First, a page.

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Congratulations Dr Masisi, BDP

Publishing Date : 29 October, 2019

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The electoral cycle has almost come to its conclusion. Botswana conducted a successful 12th general election that has ushered in a new government. We congratulate President Dr Mokgweetsi Masisi and his party for the victory.


We also congratulate opposition parties in the Umbrella for Democratic Change (UDC), Botswana Patriotic front (BPF), Alliance for Progressives (AP) for their showing in this election cycle. Botswana remains a united and peaceful society. We wish to make it a point to all Botswana politicians that time is nigh, the close to 700 000 Batswana who participated in this election now want service delivery. Politicians made a lot of promises, written and verbal by way of slogans and party manifestos, and it is time to deliver on those promises.


The next five years should see Botswana politicians trying to shed off the tag of engaging in political rhetoric which says too much but conveys nothing. President Masisi, the victor has declared that days for empty promises, as well as politicians being associated with corruption, lies and scandals are certainly over. We take it the vote of confidence bestowed on him by this 2019 poll is a sign that Batswana resonate with his message.


If it were possible somehow, those with the means would come up with a barometer to track on the promises of the leader of the Botswana Democratic Party (BDP) and the Leader of Opposition in Parliament. Tracking politicians' promises: We could draw a chart of the promised deliverables and tick each of them as they are acted upon. We also could come up with ‘a status report’ card for the two leaders. We should not only hold Government led by the BDP accountable, the opposition must be held accountable as well – Are they doing their job of keeping the Government in check?


As we all know an election promise is a promise or pledge made to the public by a politician or any other official seeking public office. As regards the October 23rd general election, election promises were made long before the polling day and were instrumental in getting many aspirants elected to office.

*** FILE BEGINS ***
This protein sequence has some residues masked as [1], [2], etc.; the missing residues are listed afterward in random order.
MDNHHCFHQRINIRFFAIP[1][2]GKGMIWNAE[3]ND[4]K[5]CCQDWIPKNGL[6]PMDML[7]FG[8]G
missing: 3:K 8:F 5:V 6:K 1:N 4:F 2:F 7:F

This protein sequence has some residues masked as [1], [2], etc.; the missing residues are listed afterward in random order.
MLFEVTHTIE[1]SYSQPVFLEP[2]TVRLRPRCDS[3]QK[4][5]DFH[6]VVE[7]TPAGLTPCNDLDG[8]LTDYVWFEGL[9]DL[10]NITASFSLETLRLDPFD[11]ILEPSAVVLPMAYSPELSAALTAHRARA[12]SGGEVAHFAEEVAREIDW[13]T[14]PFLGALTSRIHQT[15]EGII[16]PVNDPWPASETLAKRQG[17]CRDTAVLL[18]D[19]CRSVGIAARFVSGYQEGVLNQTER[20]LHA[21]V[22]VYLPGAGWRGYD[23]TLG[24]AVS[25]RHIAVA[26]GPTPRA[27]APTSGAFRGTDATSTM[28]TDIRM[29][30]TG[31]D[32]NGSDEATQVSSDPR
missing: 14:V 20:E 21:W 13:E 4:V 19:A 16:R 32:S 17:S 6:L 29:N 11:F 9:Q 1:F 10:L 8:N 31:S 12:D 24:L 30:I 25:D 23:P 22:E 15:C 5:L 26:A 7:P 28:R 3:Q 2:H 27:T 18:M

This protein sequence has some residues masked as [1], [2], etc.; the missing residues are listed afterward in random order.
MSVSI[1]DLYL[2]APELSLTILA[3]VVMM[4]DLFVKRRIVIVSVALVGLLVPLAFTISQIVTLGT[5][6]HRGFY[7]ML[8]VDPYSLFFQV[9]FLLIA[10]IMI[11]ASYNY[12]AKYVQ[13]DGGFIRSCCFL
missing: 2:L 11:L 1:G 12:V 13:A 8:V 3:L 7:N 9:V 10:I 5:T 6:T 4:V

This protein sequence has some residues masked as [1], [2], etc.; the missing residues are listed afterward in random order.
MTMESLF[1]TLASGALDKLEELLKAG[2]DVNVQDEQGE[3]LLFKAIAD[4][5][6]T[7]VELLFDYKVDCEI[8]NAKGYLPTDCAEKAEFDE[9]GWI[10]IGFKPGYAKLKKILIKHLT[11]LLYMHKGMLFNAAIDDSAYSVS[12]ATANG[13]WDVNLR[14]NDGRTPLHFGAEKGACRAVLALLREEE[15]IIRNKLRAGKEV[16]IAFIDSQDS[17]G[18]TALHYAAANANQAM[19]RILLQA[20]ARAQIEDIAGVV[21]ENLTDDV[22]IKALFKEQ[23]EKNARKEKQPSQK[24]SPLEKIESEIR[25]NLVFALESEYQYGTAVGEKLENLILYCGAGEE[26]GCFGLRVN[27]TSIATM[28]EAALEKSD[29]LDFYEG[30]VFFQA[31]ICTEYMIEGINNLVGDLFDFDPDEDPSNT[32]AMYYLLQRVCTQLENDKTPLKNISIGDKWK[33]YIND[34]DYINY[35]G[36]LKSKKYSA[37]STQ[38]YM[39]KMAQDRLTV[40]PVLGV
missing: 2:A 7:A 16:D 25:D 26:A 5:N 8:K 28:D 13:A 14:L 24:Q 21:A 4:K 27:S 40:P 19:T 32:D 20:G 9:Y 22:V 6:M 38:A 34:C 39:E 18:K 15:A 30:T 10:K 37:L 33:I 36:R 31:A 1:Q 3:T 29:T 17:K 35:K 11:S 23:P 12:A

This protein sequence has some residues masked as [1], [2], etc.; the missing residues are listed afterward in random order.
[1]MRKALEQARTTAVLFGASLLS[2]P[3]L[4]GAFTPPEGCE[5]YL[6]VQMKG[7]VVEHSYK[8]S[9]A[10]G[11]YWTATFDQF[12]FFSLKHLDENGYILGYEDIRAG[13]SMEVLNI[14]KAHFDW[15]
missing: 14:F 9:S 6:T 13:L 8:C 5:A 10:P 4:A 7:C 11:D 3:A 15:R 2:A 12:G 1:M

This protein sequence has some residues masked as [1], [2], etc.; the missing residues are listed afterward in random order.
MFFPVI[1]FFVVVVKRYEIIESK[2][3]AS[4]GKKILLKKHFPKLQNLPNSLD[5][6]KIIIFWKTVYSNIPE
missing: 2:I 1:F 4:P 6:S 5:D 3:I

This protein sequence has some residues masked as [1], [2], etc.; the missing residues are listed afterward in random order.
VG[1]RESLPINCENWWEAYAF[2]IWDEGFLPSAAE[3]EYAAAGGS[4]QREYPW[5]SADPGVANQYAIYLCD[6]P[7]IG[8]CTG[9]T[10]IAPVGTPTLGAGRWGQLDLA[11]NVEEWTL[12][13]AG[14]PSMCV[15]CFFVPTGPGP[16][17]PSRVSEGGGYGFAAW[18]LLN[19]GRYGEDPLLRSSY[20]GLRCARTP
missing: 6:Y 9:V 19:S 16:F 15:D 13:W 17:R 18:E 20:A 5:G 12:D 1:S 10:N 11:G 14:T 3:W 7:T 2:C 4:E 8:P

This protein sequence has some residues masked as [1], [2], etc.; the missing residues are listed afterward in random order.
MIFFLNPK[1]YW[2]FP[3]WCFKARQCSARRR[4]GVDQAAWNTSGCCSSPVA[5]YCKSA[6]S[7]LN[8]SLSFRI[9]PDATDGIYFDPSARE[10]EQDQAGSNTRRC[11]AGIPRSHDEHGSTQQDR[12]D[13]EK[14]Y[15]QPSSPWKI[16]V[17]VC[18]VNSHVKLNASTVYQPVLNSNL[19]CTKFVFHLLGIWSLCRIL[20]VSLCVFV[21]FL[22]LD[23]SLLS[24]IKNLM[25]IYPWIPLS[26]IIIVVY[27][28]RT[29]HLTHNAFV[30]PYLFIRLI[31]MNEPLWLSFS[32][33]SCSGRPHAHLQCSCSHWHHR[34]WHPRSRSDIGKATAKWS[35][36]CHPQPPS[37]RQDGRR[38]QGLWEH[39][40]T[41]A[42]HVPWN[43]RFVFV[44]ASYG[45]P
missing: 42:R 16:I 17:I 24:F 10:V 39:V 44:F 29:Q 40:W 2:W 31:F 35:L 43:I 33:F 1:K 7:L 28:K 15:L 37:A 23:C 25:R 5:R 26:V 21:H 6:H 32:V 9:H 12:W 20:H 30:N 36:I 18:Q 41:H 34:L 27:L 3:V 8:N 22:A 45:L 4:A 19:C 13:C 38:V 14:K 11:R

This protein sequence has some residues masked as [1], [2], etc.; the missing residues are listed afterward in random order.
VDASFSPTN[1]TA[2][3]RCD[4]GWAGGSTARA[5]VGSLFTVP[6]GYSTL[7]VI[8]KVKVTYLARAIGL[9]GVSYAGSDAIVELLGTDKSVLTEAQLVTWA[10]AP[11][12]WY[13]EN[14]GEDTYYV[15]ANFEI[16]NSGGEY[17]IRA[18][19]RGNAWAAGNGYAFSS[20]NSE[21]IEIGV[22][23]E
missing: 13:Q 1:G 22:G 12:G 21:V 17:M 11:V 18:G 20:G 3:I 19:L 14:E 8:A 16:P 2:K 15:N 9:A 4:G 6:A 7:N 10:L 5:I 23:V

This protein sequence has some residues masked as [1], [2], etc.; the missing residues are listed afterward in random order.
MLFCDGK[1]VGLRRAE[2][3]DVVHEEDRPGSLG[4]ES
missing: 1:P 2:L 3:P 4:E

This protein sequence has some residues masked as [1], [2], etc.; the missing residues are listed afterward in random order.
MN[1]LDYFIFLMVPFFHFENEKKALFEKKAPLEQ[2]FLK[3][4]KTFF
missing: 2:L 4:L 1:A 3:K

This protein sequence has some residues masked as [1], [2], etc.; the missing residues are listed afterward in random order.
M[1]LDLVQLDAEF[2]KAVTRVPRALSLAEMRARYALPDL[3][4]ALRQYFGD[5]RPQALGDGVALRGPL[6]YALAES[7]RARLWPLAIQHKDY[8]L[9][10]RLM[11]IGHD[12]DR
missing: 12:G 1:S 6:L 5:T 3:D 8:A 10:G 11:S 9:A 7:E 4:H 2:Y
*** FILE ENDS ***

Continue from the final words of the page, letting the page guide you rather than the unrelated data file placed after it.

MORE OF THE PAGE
Politicians, of all people, should be aware that election promises, however, have been increasingly viewed with much skepticism because history shows that once in office most politicians fail to fulfil their election promises. So it behoves every elected leader to deliver on their promises if they are to change the electorate’s perception. The winning BDP has 15 key points pledged by President Masisi, what stands out is the issue of the constitutional review and growing the economy to create jobs. We urge the President to push on these for a better Botswana.   


Generally from the campaign trail we realised that ideas of a political platform included promises on reforms to general policies, and there were also actual promises on job creation, economic diversification, social welfare improvement, infrastructure development, water and power supply improvements, enhanced institutional democracy, among other promises.


We are convinced that President Masisi is set to break the jinx of false promises this time around. We have come to appreciate that false promises are severe hence alienate people from the entire political process, increasing apathy and lowering voter turnout. The enthusiasm that we saw at this year’s polls should not be destroyed by failure to deliver on promises. So we urge politicians to pull up their socks and bring more vibrancy to the National Assembly and Local Government administration across the country.


We hope President Dr Masisi will lead the way in delivering strongly on job creation, economic diversification, poverty eradication, security and ensuring sound health and education policies are in place. At the same time we expect the Leader of Opposition Dumelang Saleshando to ensure that all opposition Members of Parliament ensure that the ruling party is kept in check and that they provide the necessary checks and balances to enhance democratic governance in Botswana. We know that actual development planning is done by bureaucrats and they generally plan for the worst possible scenario, but we expect politicians to ensure that basics are done right.

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